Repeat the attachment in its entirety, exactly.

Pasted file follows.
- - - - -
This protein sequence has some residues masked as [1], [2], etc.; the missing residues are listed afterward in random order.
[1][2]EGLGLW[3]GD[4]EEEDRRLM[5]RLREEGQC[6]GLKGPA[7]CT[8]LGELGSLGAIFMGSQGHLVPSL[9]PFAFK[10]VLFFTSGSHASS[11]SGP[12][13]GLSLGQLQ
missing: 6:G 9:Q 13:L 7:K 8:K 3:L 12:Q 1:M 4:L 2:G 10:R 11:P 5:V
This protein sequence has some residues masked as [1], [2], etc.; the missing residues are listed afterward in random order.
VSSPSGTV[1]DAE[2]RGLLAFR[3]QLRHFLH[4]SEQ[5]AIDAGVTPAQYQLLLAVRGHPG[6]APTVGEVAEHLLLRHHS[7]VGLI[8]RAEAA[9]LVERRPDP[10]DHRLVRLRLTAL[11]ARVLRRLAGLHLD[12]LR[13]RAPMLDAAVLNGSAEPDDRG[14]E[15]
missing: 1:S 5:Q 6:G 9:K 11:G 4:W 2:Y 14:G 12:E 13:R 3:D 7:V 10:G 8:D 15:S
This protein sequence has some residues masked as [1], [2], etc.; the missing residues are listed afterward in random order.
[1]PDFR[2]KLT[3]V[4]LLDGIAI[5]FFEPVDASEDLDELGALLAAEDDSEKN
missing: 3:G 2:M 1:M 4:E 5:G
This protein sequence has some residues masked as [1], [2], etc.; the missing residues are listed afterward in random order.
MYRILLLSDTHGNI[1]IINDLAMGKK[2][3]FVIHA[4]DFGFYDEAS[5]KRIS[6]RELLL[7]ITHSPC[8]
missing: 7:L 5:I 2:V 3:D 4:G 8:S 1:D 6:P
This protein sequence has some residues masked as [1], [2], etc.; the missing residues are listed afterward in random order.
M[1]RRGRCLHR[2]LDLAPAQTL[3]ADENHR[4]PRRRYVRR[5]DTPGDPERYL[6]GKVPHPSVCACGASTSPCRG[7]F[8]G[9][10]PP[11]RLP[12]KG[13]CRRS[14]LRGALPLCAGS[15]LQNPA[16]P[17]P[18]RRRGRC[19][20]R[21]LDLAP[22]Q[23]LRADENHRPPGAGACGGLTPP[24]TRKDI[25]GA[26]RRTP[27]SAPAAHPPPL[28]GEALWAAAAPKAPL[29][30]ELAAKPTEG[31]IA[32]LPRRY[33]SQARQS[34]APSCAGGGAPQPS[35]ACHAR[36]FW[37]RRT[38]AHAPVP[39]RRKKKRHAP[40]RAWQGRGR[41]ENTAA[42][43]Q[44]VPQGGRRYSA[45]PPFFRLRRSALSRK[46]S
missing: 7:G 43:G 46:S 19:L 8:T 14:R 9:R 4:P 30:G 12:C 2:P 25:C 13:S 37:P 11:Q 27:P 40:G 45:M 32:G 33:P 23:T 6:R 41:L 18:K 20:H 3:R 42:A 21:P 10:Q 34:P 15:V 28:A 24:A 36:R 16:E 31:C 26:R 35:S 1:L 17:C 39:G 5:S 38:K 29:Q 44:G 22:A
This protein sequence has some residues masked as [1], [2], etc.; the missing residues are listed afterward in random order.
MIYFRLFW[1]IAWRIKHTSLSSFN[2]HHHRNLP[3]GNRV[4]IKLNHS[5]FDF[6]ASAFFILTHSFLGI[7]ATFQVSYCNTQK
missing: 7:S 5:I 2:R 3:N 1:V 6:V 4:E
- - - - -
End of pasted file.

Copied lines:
This protein sequence has some residues masked as [1], [2], etc.; the missing residues are listed afterward in random order.
[1][2]EGLGLW[3]GD[4]EEEDRRLM[5]RLREEGQC[6]GLKGPA[7]CT[8]LGELGSLGAIFMGSQGHLVPSL[9]PFAFK[10]VLFFTSGSHASS[11]SGP[12][13]GLSLGQLQ
missing: 6:G 9:Q 13:L 7:K 8:K 3:L 12:Q 1:M 4:L 2:G 10:R 11:P 5:V
This protein sequence has some residues masked as [1], [2], etc.; the missing residues are listed afterward in random order.
VSSPSGTV[1]DAE[2]RGLLAFR[3]QLRHFLH[4]SEQ[5]AIDAGVTPAQYQLLLAVRGHPG[6]APTVGEVAEHLLLRHHS[7]VGLI[8]RAEAA[9]LVERRPDP[10]DHRLVRLRLTAL[11]ARVLRRLAGLHLD[12]LR[13]RAPMLDAAVLNGSAEPDDRG[14]E[15]
missing: 1:S 5:Q 6:G 9:K 11:G 4:W 2:Y 14:G 12:E 13:R 3:D 7:V 10:G 8:D 15:S
This protein sequence has some residues masked as [1], [2], etc.; the missing residues are listed afterward in random order.
[1]PDFR[2]KLT[3]V[4]LLDGIAI[5]FFEPVDASEDLDELGALLAAEDDSEKN
missing: 3:G 2:M 1:M 4:E 5:G
This protein sequence has some residues masked as [1], [2], etc.; the missing residues are listed afterward in random order.
MYRILLLSDTHGNI[1]IINDLAMGKK[2][3]FVIHA[4]DFGFYDEAS[5]KRIS[6]RELLL[7]ITHSPC[8]
missing: 7:L 5:I 2:V 3:D 4:G 8:S 1:D 6:P
This protein sequence has some residues masked as [1], [2], etc.; the missing residues are listed afterward in random order.
M[1]RRGRCLHR[2]LDLAPAQTL[3]ADENHR[4]PRRRYVRR[5]DTPGDPERYL[6]GKVPHPSVCACGASTSPCRG[7]F[8]G[9][10]PP[11]RLP[12]KG[13]CRRS[14]LRGALPLCAGS[15]LQNPA[16]P[17]P[18]RRRGRC[19][20]R[21]LDLAP[22]Q[23]LRADENHRPPGAGACGGLTPP[24]TRKDI[25]GA[26]RRTP[27]SAPAAHPPPL[28]GEALWAAAAPKAPL[29][30]ELAAKPTEG[31]IA[32]LPRRY[33]SQARQS[34]APSCAGGGAPQPS[35]ACHAR[36]FW[37]RRT[38]AHAPVP[39]RRKKKRHAP[40]RAWQGRGR[41]ENTAA[42][43]Q[44]VPQGGRRYSA[45]PPFFRLRRSALSRK[46]S
missing: 7:G 43:G 46:S 19:L 8:T 14:R 9:R 4:P 30:G 12:C 2:P 25:C 13:S 37:P 11:Q 27:P 40:G 45:M 32:G 33:P 23:T 6:R 41:L 18:K 20:H 3:R 42:A 21:P 10:Q 34:P 15:V 28:A 24:A 36:R 16:E 31:C 26:R 35:S 1:L 17:C 39:G 5:S 38:K 29:Q 44:G 22:A
This protein sequence has some residues masked as [1], [2], etc.; the missing residues are listed afterward in random order.
MIYFRLFW[1]IAWRIKHTSLSSFN[2]HHHRNLP[3]GNRV[4]IKLNHS[5]FDF[6]ASAFFILTHSFLGI[7]ATFQVSYCNTQK
missing: 7:S 5:I 2:R 3:N 1:V 6:V 4:E